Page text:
Alisaac, Elias: Phenotyping of wheat resistance to Fusarium head blight using hyperspectral imaging. - Bonn, 2021. - Dissertation, Rheinische Friedrich-Wilhelms-Universität Bonn.
Online-Ausgabe in bonndoc:
author = {{Elias Alisaac}},
title = {Phenotyping of wheat resistance to Fusarium head blight using hyperspectral imaging},
school = {Rheinische Friedrich-Wilhelms-Universität Bonn},
year = 2021,
month = feb,

note = {The integrated management of Fusarium head blight (FHB) on wheat depends on the implementation of agricultural practices, cultivation of resistant varieties, and fungicides application. Reducing yield losses and mycotoxin contamination caused by FHB on wheat requires fungicides application at a suitable time during the pathogenicity. This, in turn, needs accurate monitoring for disease incidence under field conditions to support the decision-making strategy to apply fungicides. In addition, the development of resistant variety demands screening of a large number of wheat entries for several years of the selection process. Furthermore, it needs mycotoxin quantification in wheat kernels of the advanced lines at the later stages of the breeding program. This research investigated the feasibility of optical sensors i.e. hyperspectral imaging (HSI), infrared thermography (IRT), and chlorophyll fluorescence imaging (CFI) to monitor FHB infection on wheat. In addition, it aimed at designing an automated model to rank wheat varieties according to their resistance to FHB based on HSI data. Moreover, it investigated the applicability of HSI to assess Fusarium infection and mycotoxin contamination in wheat kernels and flour. As well as the effect of infection timing on fungal development and mycotoxin contamination in wheat kernels.
The results of this research showed that optical sensors proved to be an effective tool to detect FHB infection on wheat spikelets and to follow the damage of Fusarium on wheat spikes. IRT was most sensitive to identify the early response of wheat to FHB infection followed by HSI and CFI. The combination of IRT-HSI led to superior accuracy during the pathogenicity.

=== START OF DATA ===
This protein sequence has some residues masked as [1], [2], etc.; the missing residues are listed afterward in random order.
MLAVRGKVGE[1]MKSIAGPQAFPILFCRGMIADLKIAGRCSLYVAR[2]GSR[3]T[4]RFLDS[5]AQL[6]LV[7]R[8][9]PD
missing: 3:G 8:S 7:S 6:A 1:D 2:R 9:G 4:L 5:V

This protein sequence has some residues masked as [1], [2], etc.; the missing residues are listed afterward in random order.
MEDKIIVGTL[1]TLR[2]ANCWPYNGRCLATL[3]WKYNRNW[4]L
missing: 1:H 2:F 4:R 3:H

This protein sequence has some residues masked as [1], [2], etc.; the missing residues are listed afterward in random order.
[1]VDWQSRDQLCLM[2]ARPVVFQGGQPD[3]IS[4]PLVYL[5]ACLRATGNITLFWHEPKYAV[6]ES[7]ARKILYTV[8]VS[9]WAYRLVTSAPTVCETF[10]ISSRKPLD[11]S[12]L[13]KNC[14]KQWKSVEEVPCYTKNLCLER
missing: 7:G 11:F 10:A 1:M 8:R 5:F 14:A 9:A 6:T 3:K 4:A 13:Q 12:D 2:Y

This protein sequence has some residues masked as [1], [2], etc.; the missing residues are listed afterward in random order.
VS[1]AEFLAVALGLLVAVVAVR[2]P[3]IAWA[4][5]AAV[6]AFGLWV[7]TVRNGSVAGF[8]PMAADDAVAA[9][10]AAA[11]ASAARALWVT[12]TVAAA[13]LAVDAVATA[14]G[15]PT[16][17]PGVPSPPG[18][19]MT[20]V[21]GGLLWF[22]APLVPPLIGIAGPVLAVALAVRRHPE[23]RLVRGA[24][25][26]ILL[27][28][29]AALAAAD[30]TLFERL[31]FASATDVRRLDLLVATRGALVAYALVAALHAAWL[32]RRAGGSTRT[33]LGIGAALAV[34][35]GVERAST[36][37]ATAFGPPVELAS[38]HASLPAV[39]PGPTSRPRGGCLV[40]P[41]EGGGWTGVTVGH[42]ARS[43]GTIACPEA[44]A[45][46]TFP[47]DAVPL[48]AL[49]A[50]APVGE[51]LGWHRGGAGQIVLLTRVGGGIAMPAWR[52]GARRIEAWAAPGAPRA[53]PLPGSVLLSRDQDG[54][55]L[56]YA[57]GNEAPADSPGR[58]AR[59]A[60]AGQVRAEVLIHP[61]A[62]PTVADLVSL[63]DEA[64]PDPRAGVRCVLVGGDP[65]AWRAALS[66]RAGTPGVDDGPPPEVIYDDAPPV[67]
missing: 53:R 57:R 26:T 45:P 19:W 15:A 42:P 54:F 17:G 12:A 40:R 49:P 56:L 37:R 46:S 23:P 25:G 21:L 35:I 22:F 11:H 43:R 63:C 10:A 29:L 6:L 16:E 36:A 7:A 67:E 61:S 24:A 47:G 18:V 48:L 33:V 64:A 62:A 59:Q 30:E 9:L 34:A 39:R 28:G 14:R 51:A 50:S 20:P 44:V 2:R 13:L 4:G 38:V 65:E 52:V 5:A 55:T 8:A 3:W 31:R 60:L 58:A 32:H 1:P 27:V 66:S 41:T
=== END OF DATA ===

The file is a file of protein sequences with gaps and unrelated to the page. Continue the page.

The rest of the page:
The results proved also the possibility for automatic ranking of wheat varieties according to their resistance to FHB based on the spectral vegetation indices (SVIs) derived from HSI. In addition, HSI showed feasibility to screen wheat kernels and flour for Fusarium infection and mycotoxin contamination. Combining these tools will accelerate the phenotyping and support the decision-making process in breeding programs by providing objective information about wheat resistance to FHB and mycotoxin contamination in wheat kernels and flour.
This study demonstrated that Fusarium graminearum grows from the inoculation site downward. Moreover, it showed that F. graminearum can infect wheat spikes and cause deoxynivalenol (DON) contamination in wheat kernels not only at anthesis but also later stages of kernel development. In addition, it showed that infection timing plays a significant role in fungal growth and DON contamination. DON contamination was confined to the colonized kernels. Variety resistance and DON content have a close effect on DON detoxification in infected wheat kernels.
The results of the current work showed that optical sensors, mainly IRT and HSI are promising tools to monitor FHB infection on wheat. These tools can be used to prevent quality and quantity losses caused by FHB in wheat yield. Besides, the results showed the feasibility of HSI to phenotype wheat resistance to FHB on the spike scale as well as to phenotype FHB infection and mycotoxin contamination on the kernel scale. This would be an effective advantage to accelerate the phenotyping process in the breeding programs. The results emphasized that the masked mycotoxin deoxynivalenol-3-glucoside should be legislated and monitored during the food and feed processing due to the high levels of this mycotoxin even with the late infection with FHB.},

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